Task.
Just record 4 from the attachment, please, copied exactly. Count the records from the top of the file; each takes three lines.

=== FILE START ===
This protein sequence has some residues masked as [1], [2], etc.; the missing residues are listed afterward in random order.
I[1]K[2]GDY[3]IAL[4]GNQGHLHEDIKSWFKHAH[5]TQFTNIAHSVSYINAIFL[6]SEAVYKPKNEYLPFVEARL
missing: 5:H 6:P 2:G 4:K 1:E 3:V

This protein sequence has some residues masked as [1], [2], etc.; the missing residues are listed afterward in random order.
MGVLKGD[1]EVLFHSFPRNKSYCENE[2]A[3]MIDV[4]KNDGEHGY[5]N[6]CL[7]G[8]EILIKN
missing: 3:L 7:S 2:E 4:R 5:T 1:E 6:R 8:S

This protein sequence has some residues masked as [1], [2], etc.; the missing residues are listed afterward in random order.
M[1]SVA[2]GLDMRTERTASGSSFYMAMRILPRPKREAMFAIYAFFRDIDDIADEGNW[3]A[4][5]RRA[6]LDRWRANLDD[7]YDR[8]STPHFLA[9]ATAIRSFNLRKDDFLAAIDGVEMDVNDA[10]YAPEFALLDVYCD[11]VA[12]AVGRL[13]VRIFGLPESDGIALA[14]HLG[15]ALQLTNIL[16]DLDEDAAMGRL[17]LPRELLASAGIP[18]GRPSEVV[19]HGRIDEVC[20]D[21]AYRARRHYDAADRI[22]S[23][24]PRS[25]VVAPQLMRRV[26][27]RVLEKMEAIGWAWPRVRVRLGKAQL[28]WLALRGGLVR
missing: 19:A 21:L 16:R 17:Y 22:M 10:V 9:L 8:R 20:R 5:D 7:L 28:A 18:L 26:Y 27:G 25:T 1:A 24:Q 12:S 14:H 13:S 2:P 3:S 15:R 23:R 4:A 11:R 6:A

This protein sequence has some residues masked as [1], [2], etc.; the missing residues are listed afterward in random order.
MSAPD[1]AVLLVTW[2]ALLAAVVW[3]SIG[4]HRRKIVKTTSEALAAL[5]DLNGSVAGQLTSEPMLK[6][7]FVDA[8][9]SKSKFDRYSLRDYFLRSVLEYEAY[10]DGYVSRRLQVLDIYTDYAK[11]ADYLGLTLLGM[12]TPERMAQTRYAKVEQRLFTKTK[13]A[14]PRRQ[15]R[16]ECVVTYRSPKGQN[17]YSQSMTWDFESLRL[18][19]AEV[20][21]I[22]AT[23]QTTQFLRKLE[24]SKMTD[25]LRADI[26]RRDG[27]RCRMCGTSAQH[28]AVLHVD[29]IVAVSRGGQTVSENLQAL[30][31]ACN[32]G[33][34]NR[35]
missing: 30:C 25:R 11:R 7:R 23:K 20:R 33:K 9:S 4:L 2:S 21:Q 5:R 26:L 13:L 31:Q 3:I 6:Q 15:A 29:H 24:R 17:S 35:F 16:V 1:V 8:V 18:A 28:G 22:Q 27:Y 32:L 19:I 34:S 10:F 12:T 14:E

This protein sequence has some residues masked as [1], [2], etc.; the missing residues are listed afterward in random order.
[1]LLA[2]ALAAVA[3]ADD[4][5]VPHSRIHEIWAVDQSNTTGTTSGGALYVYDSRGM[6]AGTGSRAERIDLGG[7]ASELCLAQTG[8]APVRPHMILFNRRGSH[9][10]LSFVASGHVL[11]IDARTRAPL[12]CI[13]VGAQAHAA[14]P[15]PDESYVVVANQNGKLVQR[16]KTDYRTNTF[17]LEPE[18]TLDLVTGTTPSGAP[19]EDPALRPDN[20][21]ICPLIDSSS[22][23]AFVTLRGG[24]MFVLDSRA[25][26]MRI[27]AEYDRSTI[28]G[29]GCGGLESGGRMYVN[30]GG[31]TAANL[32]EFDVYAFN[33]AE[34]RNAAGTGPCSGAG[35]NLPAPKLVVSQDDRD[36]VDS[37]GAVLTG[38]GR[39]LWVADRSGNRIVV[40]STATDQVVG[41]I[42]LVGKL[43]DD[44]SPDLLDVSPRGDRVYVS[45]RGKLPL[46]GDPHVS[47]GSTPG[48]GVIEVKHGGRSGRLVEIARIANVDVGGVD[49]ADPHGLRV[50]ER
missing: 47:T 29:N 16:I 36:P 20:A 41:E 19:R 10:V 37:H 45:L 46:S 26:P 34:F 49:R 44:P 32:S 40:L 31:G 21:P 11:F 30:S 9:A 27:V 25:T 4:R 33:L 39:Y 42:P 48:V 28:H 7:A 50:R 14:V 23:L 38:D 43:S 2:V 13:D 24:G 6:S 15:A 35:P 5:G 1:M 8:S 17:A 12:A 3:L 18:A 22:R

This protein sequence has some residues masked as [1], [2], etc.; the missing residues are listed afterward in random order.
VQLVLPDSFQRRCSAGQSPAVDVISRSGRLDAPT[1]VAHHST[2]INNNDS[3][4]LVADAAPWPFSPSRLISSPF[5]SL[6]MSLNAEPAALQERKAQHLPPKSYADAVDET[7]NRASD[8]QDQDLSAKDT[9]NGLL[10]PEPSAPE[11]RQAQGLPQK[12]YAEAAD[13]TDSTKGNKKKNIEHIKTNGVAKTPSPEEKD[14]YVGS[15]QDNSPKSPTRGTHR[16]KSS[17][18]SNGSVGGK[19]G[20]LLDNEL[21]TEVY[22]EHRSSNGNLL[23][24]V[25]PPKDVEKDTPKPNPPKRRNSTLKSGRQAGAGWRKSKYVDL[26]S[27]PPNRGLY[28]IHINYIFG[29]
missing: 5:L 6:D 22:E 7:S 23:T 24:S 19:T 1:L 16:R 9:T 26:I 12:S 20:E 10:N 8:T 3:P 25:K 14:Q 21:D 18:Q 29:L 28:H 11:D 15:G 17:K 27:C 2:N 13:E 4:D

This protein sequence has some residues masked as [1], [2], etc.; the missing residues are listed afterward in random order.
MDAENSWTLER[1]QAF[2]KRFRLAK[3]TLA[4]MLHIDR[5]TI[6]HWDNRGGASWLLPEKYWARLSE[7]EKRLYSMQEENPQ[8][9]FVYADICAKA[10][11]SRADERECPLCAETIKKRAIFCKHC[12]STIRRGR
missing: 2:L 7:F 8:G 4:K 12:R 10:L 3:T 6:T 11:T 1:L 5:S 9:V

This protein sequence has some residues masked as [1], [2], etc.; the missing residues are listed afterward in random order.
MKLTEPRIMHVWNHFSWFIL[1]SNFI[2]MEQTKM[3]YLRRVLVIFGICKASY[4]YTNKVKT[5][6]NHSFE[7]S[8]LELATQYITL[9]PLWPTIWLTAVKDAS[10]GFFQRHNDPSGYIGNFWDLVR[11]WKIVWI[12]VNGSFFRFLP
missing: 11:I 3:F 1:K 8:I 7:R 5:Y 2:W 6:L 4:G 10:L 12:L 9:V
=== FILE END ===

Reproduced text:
This protein sequence has some residues masked as [1], [2], etc.; the missing residues are listed afterward in random order.
MSAPD[1]AVLLVTW[2]ALLAAVVW[3]SIG[4]HRRKIVKTTSEALAAL[5]DLNGSVAGQLTSEPMLK[6][7]FVDA[8][9]SKSKFDRYSLRDYFLRSVLEYEAY[10]DGYVSRRLQVLDIYTDYAK[11]ADYLGLTLLGM[12]TPERMAQTRYAKVEQRLFTKTK[13]A[14]PRRQ[15]R[16]ECVVTYRSPKGQN[17]YSQSMTWDFESLRL[18][19]AEV[20][21]I[22]AT[23]QTTQFLRKLE[24]SKMTD[25]LRADI[26]RRDG[27]RCRMCGTSAQH[28]AVLHVD[29]IVAVSRGGQTVSENLQAL[30][31]ACN[32]G[33][34]NR[35]
missing: 30:C 25:R 11:R 7:R 23:K 20:R 33:K 9:S 4:L 2:S 21:Q 5:R 26:L 13:L 31:Q 3:I 6:Q 15:A 29:H 24:R 17:S 35:F 16:V 1:V 8:V 18:A 28:G 22:Q 27:Y 32:L 19:I 34:S 10:F 12:T 14:E